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Kingston Becoming an Economist L10: Why the money multiplier model is false 2/2

Summary:
This completes the lecture; I had to make the screen resolution lower so that the Godley Table could be read by students. Of course I’d rather be able to magnify the Table within the program, but that takes money for software development which at the moment I don’t have. You may be able to help ...

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This completes the lecture; I had to make the screen resolution lower so that the Godley Table could be read by students. Of course I’d rather be able to magnify the Table within the program, but that takes money for software development which at the moment I don’t have.



You may be able to help on this front though, in a few month’s time, when I launch an appeal on Patreon: https://www.patreon.com/. My videos will no longer be freely available, but as little as $1 a month to see them will mean you are supporting my research, not merely observing the results. And with your help, I will take my work much further than I would ever be able to do without it.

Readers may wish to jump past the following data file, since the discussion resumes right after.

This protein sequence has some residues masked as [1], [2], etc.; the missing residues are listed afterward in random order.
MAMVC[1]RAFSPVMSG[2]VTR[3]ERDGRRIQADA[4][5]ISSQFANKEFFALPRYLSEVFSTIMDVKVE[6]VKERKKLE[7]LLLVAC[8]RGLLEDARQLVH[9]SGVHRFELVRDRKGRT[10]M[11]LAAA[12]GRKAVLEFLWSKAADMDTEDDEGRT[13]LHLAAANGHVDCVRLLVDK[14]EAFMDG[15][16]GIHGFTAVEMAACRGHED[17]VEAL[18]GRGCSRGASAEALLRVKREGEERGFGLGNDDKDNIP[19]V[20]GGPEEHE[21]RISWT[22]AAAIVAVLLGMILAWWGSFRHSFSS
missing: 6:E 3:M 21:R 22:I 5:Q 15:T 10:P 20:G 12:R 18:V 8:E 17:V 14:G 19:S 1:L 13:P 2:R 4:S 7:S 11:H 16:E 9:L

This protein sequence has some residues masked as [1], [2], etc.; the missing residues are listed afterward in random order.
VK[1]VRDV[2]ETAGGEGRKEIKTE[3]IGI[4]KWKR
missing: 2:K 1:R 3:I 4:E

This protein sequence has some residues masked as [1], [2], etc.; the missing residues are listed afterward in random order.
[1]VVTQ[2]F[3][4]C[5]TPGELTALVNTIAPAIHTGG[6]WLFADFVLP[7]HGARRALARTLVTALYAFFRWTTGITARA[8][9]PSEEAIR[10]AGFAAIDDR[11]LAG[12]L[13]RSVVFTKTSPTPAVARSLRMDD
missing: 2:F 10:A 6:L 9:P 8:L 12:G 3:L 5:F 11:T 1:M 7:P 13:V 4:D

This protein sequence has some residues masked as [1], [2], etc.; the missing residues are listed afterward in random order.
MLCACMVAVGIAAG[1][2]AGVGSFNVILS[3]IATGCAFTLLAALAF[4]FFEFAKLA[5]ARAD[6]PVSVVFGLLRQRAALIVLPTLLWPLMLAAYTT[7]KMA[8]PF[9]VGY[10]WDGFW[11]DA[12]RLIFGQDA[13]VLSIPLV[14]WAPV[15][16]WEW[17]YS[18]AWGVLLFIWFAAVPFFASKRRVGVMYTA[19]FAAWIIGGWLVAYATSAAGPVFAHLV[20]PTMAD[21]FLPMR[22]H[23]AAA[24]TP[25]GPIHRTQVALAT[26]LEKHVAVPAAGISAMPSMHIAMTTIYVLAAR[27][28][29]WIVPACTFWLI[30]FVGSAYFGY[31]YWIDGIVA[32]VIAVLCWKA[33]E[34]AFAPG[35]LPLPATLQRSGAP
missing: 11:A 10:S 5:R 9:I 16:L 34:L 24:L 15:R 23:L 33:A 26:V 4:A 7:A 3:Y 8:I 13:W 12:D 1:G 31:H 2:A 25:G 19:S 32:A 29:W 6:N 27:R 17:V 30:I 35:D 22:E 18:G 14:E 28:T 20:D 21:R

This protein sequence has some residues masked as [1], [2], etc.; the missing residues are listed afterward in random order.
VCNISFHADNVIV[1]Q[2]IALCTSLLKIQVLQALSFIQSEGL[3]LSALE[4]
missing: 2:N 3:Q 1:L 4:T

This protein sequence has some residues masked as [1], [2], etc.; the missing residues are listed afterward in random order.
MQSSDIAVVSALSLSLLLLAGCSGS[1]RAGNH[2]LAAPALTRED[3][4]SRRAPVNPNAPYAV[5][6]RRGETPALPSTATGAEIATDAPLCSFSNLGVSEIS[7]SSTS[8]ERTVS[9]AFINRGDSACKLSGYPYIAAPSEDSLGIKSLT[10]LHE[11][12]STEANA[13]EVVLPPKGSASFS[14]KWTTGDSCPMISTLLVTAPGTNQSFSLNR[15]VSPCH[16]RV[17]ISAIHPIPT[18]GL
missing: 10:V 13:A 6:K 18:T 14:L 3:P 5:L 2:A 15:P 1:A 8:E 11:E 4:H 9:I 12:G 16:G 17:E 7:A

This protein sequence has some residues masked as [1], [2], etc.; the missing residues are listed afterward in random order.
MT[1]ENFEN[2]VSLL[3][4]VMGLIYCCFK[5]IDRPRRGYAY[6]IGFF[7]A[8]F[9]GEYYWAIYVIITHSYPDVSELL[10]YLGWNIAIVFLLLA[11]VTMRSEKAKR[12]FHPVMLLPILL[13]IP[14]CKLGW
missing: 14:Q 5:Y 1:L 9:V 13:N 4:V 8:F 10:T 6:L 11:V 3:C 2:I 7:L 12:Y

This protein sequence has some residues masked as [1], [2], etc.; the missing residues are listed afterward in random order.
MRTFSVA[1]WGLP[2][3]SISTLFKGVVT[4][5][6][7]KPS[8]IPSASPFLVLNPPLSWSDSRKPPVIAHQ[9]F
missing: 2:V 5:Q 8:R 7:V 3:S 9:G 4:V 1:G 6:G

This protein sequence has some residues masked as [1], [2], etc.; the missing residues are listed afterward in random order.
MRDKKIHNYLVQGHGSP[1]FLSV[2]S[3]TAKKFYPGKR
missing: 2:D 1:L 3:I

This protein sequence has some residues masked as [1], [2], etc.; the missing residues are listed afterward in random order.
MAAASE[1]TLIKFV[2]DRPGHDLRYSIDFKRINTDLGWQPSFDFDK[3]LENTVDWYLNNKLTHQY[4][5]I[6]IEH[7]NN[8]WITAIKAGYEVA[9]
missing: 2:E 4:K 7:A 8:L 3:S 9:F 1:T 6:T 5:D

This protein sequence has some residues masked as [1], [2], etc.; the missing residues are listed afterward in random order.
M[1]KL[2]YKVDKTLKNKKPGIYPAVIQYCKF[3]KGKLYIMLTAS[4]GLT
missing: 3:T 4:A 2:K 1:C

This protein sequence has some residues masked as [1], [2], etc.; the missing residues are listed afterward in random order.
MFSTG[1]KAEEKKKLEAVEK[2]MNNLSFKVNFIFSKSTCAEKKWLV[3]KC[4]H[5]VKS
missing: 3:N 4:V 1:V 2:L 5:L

Steve Keen
Steve Keen (born 28 March 1953) is an Australian-born, British-based economist and author. He considers himself a post-Keynesian, criticising neoclassical economics as inconsistent, unscientific and empirically unsupported. The major influences on Keen's thinking about economics include John Maynard Keynes, Karl Marx, Hyman Minsky, Piero Sraffa, Augusto Graziani, Joseph Alois Schumpeter, Thorstein Veblen, and François Quesnay.

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